all 64 bits to represent the pack offset (not likely, but...)

   2. We put int pos[65536] on the stack. This is a little big, but is
  probably OK, as I think the usual small stack problems we have seen
  are always in threaded code. But it would not be a big deal to heap
  allocate it (it would happen once per radix step, which is only 4
  times for the whole sort).

  pack-revindex.c | 77 
 +
  1 file changed, 72 insertions(+), 5 deletions(-)

 diff --git a/pack-revindex.c b/pack-revindex.c
 index 77a0465..d2adf36 100644
 --- a/pack-revindex.c
 +++ b/pack-revindex.c
 @@ -59,11 +59,78 @@ static int cmp_offset(const void *a_, const void *b_)
 /* revindex elements are lazily initialized */
  }

 -static int cmp_offset(const void *a_, const void *b_)
 +/*
 + * This is a least-significant-digit radix sort using a 16-bit digit.
 + */
 +static void sort_revindex(struct revindex_entry *entries, int n, off_t max)

If 'n' is the number of objects in the pack, shouldn't it be unsigned?

The data type for struct packed_git.num_objects is uint32_t.  Looks
like create_pack_revindex uses the wrong datatype when it captures
num_objects in the int num_ent and passes it to sort_revindex.  So, it
looks like that function needs to be updated too.

  {
 -   const struct revindex_entry *a = a_;
 -   const struct revindex_entry *b = b_;
 -   return (a-offset  b-offset) ? -1 : (a-offset  b-offset) ? 1 : 0;
 +   /*
 +* We need O(n) temporary storage, so we sort back and forth between
 +* the real array and our tmp storage. To keep them straight, we 
 always
 +* sort from a into buckets in b.
 +*/
 +   struct revindex_entry *tmp = xcalloc(n, sizeof(*tmp));
 +   struct revindex_entry *a = entries, *b = tmp;
 +   int digits = 0;
 +
 +   /*
 +* We want to know the bucket that a[i] will go into when we are using
 +* the digit that is N bits from the (least significant) end.
 +*/
 +#define BUCKET_FOR(a, i, digits) ((a[i].offset  digits)  0x)
 +
 +   while (max / (((off_t)1)  digits)) {

Is there any reason this shouldn't be simplified to just:

   while (max  digits) {

I glanced briefly at the assembly and it appears that gcc does
actually emit a divide instruction to accomplish this, which I think
we can avoid by just rearranging the operation.

 +   struct revindex_entry *swap;
 +   int i;
 +   int pos[65536] = {0};
 +
 +   /*
 +* We want pos[i] to store the index of the last element that
 +* will go in bucket i (actually one past the last element).
 +* To do this, we first count the items that will go in each
 +* bucket, which gives us a relative offset from the last
 +* bucket. We can then cumulatively add the index from the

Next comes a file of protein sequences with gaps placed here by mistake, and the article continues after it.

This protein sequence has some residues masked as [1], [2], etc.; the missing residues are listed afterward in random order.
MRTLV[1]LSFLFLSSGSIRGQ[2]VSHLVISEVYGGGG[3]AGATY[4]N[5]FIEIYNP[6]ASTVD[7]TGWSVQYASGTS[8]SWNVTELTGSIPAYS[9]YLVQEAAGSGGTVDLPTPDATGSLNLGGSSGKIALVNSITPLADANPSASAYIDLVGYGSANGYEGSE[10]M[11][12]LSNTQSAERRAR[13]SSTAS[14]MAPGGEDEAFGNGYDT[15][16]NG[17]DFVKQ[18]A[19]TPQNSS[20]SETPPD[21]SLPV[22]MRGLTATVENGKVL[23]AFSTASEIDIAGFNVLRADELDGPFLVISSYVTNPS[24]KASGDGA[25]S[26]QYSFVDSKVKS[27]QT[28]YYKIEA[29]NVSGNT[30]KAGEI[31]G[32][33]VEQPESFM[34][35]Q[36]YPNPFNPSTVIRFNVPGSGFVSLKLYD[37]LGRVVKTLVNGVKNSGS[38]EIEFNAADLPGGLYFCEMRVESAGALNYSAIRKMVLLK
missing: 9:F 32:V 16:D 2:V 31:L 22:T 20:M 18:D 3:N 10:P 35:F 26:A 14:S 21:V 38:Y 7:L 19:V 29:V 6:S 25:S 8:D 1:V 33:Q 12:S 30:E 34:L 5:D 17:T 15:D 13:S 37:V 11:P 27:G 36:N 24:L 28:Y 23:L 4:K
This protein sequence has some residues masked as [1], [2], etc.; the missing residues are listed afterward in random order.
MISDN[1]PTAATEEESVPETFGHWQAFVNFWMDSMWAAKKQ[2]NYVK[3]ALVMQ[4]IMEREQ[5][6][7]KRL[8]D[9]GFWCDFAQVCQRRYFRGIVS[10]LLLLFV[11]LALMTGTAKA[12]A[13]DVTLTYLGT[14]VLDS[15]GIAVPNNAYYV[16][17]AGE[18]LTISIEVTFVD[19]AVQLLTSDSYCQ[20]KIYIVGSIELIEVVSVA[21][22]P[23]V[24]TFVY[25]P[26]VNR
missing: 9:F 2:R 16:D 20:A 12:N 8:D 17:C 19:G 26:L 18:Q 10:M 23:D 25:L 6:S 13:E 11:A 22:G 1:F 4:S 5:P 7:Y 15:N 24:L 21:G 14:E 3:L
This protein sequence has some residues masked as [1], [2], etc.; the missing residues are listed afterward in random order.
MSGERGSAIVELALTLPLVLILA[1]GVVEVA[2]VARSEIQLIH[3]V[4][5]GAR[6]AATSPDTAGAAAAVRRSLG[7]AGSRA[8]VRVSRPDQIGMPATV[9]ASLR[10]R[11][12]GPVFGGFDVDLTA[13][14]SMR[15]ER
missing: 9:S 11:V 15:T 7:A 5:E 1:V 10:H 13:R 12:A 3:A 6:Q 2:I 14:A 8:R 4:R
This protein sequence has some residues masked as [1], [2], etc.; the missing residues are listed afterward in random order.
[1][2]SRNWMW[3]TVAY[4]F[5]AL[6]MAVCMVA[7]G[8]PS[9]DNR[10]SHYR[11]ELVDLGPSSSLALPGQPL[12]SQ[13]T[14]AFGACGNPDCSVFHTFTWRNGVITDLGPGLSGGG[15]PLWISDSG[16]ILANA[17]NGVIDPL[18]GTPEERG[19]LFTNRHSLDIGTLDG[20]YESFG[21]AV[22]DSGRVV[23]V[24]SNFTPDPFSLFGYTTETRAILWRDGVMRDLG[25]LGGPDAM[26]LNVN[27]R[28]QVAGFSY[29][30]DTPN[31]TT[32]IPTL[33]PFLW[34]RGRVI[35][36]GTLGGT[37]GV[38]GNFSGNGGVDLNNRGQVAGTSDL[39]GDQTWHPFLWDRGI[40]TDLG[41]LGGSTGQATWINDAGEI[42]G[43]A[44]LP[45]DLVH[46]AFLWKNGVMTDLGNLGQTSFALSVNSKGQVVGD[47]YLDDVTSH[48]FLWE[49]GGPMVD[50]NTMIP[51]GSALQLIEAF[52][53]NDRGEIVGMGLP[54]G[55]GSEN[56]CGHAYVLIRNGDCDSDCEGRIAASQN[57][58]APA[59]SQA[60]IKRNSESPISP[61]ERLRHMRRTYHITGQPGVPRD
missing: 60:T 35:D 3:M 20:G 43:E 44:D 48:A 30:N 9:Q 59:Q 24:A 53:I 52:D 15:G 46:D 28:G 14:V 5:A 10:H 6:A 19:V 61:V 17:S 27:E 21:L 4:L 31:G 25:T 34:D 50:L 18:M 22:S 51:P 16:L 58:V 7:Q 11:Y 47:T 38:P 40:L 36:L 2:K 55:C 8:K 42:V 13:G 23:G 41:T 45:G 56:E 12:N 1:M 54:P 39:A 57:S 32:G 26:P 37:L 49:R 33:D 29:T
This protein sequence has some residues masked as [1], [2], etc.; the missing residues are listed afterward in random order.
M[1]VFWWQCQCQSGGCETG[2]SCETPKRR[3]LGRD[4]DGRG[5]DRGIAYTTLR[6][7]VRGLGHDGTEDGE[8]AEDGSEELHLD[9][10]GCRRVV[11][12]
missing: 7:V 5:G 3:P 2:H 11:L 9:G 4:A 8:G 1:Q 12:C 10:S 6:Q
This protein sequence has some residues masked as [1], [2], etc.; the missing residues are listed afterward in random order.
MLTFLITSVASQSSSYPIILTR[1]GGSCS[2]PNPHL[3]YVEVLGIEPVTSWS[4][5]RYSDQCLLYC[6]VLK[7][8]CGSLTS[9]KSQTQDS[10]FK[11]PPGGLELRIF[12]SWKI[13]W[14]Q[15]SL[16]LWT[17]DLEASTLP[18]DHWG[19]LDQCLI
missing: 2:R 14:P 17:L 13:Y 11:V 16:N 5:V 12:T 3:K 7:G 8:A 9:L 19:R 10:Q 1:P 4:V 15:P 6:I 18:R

+* previous bucket to get the true index.
 +*/
 +   for (i = 0; i  n; i++)
 +   pos[BUCKET_FOR(a, i, digits)]++;
 +   for (i = 1; i  ARRAY_SIZE(pos); i++)
 +   pos[i] += pos[i-1];
 +
 +   /*
 +* Now we can drop the elements into their correct buckets (in
 +* our temporary array).  We iterate the pos counter backwards

Re: [PATCH 4/4] pack-revindex: radix-sort the revindex

2013-07-08 Thread Brandon Casey
On Mon, Jul 8, 2013 at 1:50 PM, Brandon Casey draf...@gmail.com wrote:
 On Sun, Jul 7, 2013 at 3:14 AM, Jeff King p...@peff.net wrote:

 diff --git a/pack-revindex.c b/pack-revindex.c
 index 77a0465..d2adf36 100644
 --- a/pack-revindex.c
 +++ b/pack-revindex.c
 @@ -59,11 +59,78 @@ static int cmp_offset(const void *a_, const void *b_)
 /* revindex elements are lazily initialized */
  }

 -static int cmp_offset(const void *a_, const void *b_)
 +/*
 + * This is a least-significant-digit radix sort using a 16-bit digit.
 + */
 +static void sort_revindex(struct revindex_entry *entries, int n, off_t max)

 If 'n' is the number of objects in the pack, shouldn't it be unsigned?

 The data type for struct packed_git.num_objects is uint32_t.  Looks
 like create_pack_revindex uses the wrong datatype when it captures
 num_objects in the int num_ent and passes it to sort_revindex.  So, it
 looks like that function needs to be updated too.

Hmm.  It seems more than just create_pack_revindex holds num_objects
in a signed int.  Don't we support 4G objects in packs?

find_pack_revindex uses a signed int for the index variables in its
binary search which means it will fail when num_objects = 2^31.

-Brandon
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Re: [PATCH 4/4] pack-revindex: radix-sort the revindex

2013-07-07 Thread Shawn Pearce
On Sun, Jul 7, 2013 at 3:14 AM, Jeff King p...@peff.net wrote:
 The pack revindex stores the offsets of the objects in the
 pack in sorted order, allowing us to easily find the on-disk
 size of each object. To compute it, we populate an array
 with the offsets from the sha1-sorted idx file, and then use
 qsort to order it by offsets.

 That does O(n log n) offset comparisons, and profiling shows
 that we spend most of our time in cmp_offset. However, since
 we are sorting on a simple off_t, we can use numeric sorts
 that perform better. A radix sort can run in O(k*n), where k
 is the number of digits in our number. For a 64-bit off_t,
 using 16-bit digits gives us k=4.

Did you try the simple bucket sort Colby now uses in JGit?

The sort is pretty simple:

  bucket_size = pack_length / object_count;
  buckets[] = malloc(object_count * sizeof(int));

  foreach obj in idx:
push_chain(buckets[obj.offset / bucket_size], obj.idx_nth);

  foreach bucket:
insertion sort by offset

https://eclipse.googlesource.com/jgit/jgit/+/master/org.eclipse.jgit/src/org/eclipse/jgit/internal/storage/file/PackReverseIndex.java

We observed on linux.git that most buckets have an average number of
objects. IIRC the bucket_size was ~201 bytes and most buckets had very
few objects each. For lookups we keep the bucket_size parameter and a
bucket index table. This arrangement uses 8 bytes per object in the
reverse index, making it very memory efficient. Searches are typically
below O(log N) time because each bucket has log N entries.